Thoughts of wine and family, both of which run more than skin-deep.

5 Signs You are No Wine Snob

You should not be wondering, but just in case you thought you might be one we offer a handy check-list. Five signs that you might actually not be a wine snob.

  • Arriving at a dinner-party or social gathering, you plonk down the bottle of wine you brought with you without offering rapturous descriptions of the wine’s provenance, critical acclaim and the tremendous lengths you had to go in order to procure this vinous pangolin. A non-wine snob will simply place the bottle of wine in your host’s welcoming hands with a “there you go, Steve” before looking for the beer bucket and any single women in attendance. This attitude is also appreciated by the host who, while you are chewing the fat with interesting people and partaking in the smoked salmon canapés, is still stuck listening to the wine oracle going on about the soil and aspects of the vineyard which produced the pontificating guest’s lovingly gifted offer.
  • Ice is okay. An assured way of causing PTSS (Present Traumatic Stress Syndrome) among wine snobs is to add a cube of ice to a glass of Chardonnay or Riesling. Dropping ice into a red wine is ill-advised as this has been known to result in cardiac arrest and self-inflicted wrist-injuries to afficionados. To the wine snob, adding ice is less about the physical effect on the wine than about the assault on the revered status wine should be seen to have attained in the experts’ opinionated beliefs. By adding ice, you lower the prestigious image of wine to that of commoner drinks such as brandy, whisky and gin, a path trodden by low-lifes incapable of appreciating the offer of Bacchus. How dare you.
  • Snap-snap. Should you drink wine without photographing the label next to a stylish expensive-looking glass and posting it on Instagram, twitter or facebook, you are surely just a regular wine-drinker without the least bit of danger of moving into snob-territory. These photos are normally accompanied by informed thoughts such as “probably too young, but what the hell”; “a fair line-up” or “living the life”. #cabernetforever #lovechardonnay #betyoucantaffordthis. Simply drinking wine for enjoyment while delving into interesting conversation about all things life without posting a trophy photo of your bottle of Porseleinberg Syrah or Radio Lazarus Chenin Blanc means you are, unfortunately, just a normal person, one for which winemakers make wine to have a good time with. No chance of snob status…..yet. #gettingthere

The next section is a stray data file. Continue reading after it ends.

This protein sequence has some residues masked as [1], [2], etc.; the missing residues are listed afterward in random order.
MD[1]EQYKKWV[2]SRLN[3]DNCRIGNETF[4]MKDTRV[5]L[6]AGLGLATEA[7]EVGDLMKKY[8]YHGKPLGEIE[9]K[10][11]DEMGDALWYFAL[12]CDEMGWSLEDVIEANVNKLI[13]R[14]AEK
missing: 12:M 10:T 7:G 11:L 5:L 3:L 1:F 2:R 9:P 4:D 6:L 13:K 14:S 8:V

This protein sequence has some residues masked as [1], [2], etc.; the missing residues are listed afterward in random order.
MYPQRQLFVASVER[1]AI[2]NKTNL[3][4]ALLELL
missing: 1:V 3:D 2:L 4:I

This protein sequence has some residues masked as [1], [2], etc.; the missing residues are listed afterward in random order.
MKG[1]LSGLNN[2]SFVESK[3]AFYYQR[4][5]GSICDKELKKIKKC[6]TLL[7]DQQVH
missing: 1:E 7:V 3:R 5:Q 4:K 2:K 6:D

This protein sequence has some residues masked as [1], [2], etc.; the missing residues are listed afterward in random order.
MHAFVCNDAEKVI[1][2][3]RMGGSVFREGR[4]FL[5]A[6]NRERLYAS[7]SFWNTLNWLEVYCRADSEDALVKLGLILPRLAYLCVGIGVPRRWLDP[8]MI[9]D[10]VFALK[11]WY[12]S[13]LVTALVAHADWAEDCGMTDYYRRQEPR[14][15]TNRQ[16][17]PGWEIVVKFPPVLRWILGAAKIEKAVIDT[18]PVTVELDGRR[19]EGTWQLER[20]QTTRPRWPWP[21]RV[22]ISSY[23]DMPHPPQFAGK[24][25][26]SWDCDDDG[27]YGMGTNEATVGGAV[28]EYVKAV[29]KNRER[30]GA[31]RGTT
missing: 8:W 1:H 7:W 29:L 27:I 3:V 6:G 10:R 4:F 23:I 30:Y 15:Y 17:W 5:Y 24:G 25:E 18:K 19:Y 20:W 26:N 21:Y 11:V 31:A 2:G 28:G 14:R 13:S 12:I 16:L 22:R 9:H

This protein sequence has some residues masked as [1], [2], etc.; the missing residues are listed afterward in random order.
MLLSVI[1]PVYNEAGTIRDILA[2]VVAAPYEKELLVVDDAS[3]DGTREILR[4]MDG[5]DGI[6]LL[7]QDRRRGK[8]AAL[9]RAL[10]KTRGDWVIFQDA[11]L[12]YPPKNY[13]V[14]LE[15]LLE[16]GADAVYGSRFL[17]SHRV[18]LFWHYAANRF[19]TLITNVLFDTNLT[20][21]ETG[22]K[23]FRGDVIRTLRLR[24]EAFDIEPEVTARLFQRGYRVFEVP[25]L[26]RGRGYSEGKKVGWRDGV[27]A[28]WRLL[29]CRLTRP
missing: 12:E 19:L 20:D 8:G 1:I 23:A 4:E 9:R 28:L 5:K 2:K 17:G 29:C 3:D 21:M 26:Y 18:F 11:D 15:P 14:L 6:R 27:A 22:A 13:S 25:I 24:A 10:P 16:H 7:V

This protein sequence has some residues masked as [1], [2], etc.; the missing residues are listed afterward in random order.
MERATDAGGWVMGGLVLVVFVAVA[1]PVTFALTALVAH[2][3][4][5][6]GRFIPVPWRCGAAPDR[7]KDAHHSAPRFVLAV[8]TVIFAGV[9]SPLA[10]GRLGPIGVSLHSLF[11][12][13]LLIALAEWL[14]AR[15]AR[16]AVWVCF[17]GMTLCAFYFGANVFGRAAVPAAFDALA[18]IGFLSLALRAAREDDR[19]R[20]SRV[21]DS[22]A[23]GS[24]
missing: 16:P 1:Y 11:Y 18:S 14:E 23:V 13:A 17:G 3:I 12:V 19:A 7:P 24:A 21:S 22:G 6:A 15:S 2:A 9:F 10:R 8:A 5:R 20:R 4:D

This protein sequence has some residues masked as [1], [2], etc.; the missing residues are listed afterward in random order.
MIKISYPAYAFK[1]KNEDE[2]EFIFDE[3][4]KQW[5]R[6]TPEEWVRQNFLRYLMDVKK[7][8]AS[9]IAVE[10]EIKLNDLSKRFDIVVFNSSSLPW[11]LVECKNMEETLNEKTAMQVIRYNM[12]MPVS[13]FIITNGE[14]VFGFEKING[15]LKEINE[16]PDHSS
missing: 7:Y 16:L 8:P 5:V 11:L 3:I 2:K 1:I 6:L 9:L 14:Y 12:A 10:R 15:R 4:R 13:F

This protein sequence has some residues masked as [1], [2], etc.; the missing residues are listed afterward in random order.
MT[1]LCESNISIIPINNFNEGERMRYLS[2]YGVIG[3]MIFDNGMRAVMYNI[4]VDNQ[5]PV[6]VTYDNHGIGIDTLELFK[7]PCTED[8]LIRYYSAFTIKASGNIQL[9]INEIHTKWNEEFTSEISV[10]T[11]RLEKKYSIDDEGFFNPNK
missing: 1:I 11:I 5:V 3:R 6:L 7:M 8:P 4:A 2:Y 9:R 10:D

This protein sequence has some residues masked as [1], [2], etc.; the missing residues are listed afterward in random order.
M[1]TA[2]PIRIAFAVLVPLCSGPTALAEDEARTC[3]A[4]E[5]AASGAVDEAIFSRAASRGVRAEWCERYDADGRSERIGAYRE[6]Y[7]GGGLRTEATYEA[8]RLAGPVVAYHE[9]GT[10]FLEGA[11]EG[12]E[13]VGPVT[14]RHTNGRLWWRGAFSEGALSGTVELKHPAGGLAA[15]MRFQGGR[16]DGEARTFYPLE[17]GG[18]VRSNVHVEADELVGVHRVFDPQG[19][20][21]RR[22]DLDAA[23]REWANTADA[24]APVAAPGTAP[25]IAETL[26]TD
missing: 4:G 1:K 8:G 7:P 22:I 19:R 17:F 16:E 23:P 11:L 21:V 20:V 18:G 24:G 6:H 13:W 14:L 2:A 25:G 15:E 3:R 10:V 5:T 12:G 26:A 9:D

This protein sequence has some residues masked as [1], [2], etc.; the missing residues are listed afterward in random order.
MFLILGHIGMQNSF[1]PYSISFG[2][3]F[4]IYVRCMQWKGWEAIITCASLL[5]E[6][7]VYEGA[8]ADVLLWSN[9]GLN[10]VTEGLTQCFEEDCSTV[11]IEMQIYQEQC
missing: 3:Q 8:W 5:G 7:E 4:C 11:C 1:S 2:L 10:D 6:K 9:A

• Eating and drinking. You like all wine and all food, and don’t give a damn about convention which confines certain styles and cultivars to being consumed with specific dishes or food-types. Drinking Chardonnay with a steak and glugging a hearty Pinotage while slurping a plate of oysters might be enjoyable for you. But continue on this path, and wine snobbery will forever evade you. In the world of the wine snob, it is sacrilege to follow your own taste in selecting the kind of wine you’d like to have with your meal. For acceptance into the hallowed world of the wine snob demands that convention be adhered to. White wine with fish and robust reds with beef and lamb. Veer-off from that and your mind is as uncouth as your palate. Yes, I don’t give a fuck either.
  • Liking Sauvignon Blanc is not conducive to wine snobbery, so you’ll have to try harder. The wine snob is a species presuming itself to be rare due to the enormous knowledge, tasting-skill and social admiration required to gain acceptance to this tribe. As the world’s most popular white wine, Sauvignon Blanc is too easy to like, a point proved by the hundreds of millions of normal people around the world that like this wine. A fondness for Sauvignon Blanc shows signs of running with the masses and a predilection for the taste of the common man or human, something no wine snob wishes to be associated with.

You know who you are.